No word from Bink since last Sunday: her brief text apologising for missing Mothering Sunday.
No response to my text on Monday saying we were nearby: would she like us to visit?
No response to my couple of missed calls. (I have to be careful: attempts to contact can “stress”.)
One response on Friday however.
I had sent a text to the person looking after her this week, inviting her to a concert. Alex has recently joined a City choir, and would be singing the Freddie Mercury solo.
I've passed along your message, but Bink doesn't want to go.
Along with a few other kind responses, throughout the week.
She knows you’re trying to contact her.
Hopefully she’ll ring you tonight.
I took her to the GP for a check up she seems alright.
All the old worries, round and round.
Bink’s life slipping away.
Will she never have a job, a lover, a child?
Ben thinks – if I’ve understood correctly (which I might not have done) – that I should give up. It is destructive, this obsession with helping Bink.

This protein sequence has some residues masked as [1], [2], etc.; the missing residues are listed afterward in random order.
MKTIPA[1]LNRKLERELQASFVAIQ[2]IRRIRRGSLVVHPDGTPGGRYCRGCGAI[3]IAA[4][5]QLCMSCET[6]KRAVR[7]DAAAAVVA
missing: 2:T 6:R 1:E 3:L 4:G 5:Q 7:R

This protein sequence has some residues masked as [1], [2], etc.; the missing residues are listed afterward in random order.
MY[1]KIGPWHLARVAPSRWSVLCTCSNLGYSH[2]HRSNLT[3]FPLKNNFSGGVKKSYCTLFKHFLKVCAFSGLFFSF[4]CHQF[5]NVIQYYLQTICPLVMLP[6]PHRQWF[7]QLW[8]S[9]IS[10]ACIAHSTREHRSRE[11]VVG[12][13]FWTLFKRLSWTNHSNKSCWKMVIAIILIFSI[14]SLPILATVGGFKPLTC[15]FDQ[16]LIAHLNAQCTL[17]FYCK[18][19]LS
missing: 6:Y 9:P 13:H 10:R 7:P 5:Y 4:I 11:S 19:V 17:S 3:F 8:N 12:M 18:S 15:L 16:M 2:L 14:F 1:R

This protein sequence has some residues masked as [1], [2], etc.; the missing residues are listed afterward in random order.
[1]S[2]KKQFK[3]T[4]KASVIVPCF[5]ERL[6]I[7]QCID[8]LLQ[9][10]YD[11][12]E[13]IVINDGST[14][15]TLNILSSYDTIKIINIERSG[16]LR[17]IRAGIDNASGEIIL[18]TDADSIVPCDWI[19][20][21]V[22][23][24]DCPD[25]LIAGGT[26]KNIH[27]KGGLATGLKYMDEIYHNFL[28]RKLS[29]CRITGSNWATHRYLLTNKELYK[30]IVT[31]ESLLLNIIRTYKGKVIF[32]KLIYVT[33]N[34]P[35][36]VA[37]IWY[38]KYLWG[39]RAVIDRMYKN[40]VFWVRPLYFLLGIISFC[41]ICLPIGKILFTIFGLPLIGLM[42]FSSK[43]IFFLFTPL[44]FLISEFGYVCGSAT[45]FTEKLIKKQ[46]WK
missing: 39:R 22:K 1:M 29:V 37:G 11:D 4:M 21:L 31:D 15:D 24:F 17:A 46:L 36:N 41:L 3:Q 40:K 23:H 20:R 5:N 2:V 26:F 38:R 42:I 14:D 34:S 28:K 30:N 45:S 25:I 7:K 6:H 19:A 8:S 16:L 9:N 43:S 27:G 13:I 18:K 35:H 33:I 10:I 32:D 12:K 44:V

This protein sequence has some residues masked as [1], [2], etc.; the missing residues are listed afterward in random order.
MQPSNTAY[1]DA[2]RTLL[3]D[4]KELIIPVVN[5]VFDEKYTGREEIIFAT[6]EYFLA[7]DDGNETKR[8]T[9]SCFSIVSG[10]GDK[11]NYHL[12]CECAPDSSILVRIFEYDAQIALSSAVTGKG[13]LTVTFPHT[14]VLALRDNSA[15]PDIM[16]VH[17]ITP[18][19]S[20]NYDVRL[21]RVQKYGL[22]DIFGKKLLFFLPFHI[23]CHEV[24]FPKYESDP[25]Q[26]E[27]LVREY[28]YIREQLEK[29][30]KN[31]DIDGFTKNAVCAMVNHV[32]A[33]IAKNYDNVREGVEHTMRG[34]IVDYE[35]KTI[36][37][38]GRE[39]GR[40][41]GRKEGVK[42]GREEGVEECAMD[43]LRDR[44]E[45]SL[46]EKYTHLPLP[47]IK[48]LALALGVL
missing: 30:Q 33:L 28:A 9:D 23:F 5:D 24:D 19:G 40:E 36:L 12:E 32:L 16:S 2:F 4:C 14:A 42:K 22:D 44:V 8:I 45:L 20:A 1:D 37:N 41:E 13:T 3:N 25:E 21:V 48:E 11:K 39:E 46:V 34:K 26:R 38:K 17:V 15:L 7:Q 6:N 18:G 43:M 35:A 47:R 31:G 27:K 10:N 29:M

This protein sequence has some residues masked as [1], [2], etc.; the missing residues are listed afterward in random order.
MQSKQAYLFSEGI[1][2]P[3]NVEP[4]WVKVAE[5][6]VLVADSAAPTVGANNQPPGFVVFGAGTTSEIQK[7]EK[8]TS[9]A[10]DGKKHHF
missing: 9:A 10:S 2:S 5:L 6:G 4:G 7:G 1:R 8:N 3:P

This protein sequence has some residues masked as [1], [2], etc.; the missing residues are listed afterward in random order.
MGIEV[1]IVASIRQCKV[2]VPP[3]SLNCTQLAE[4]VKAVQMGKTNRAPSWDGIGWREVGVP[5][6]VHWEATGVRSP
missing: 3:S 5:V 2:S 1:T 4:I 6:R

A mother is only ever as happy as her least happy child.
I can quite see Ben might be right. It might be what Bink needs. For me to let go.
How many more years does she need? Of experiments with helping her more? Or less?
How much more of her life to waste...
There are some helps she has definitely needed, aren’t there?
My aunt never had a job, a lover, a child. The youngest in a warm, clever, lovely family of wonderful people. She died in her forties, one entire room in the house floor-to-ceiling with magazines and newspapers which couldn’t be thrown away because she hadn’t yet read every word.
Was that OCD of a kind?
The couple who now care for Bink are on holiday.
Perhaps it will be better when they get back.
I take a deep breath and look on the bright side.
We are much better off than we were a two or three years ago:
We know where Bink is living.
We know she is living.
We know she is not being abused.
She is off Lorazepam.
And Alex’s concert was fab. Alex was too. Perhaps a mother should be as happy as her happiest child.
(I’m sure fathers are! Consider some prolific fathers of old. King David. Priam. Bach. They didn’t let it cramp their style much, did they. Shakespeare, too.)
Today’s picture is of the sky.
Sometimes there is simply nothing to say.
PS [A couple of hours later.]
I have decided, even when there is nothing to say, there is always something to celebrate. A new hen has just started laying: look what I found after breakfast…
And it will be Easter soon…